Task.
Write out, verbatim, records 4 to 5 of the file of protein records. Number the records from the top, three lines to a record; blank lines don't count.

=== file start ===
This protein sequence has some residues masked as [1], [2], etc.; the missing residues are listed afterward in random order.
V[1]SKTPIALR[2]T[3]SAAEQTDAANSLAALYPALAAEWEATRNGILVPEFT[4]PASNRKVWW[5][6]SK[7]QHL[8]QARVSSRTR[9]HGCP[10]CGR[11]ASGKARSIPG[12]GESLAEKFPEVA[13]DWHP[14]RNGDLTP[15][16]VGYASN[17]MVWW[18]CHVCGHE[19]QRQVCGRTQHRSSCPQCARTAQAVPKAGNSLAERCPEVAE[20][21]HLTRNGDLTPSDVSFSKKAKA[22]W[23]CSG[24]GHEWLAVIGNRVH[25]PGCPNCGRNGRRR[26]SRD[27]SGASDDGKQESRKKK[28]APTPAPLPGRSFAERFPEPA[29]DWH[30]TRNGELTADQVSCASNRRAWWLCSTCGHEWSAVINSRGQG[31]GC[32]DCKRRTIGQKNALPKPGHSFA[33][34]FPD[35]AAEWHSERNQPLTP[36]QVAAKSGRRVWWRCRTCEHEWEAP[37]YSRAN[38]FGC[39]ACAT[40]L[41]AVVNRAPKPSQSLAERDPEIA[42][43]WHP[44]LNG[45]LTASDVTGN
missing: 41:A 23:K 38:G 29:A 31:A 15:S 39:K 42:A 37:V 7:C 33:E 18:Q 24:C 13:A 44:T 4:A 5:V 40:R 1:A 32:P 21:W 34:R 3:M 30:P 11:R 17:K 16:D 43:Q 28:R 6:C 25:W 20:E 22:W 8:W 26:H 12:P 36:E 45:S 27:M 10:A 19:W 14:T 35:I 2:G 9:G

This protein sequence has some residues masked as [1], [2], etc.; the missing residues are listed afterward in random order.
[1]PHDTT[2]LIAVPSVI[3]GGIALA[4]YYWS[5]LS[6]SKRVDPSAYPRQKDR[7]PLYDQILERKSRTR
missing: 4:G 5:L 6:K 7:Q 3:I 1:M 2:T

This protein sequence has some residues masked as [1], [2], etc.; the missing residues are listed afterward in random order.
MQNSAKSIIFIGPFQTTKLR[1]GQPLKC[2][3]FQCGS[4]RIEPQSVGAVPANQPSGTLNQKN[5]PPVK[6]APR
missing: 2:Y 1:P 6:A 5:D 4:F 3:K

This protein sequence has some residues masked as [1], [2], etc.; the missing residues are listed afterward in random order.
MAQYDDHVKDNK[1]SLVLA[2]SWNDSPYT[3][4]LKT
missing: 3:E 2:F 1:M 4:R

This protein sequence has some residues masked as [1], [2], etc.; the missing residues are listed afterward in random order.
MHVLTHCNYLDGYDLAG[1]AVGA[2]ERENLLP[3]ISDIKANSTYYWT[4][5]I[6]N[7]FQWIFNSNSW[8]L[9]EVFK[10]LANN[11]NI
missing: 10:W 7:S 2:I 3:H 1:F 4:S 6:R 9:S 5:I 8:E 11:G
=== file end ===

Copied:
This protein sequence has some residues masked as [1], [2], etc.; the missing residues are listed afterward in random order.
MAQYDDHVKDNK[1]SLVLA[2]SWNDSPYT[3][4]LKT
missing: 3:E 2:F 1:M 4:R

This protein sequence has some residues masked as [1], [2], etc.; the missing residues are listed afterward in random order.
MHVLTHCNYLDGYDLAG[1]AVGA[2]ERENLLP[3]ISDIKANSTYYWT[4][5]I[6]N[7]FQWIFNSNSW[8]L[9]EVFK[10]LANN[11]NI
missing: 10:W 7:S 2:I 3:H 1:F 4:S 6:R 9:S 5:I 8:E 11:G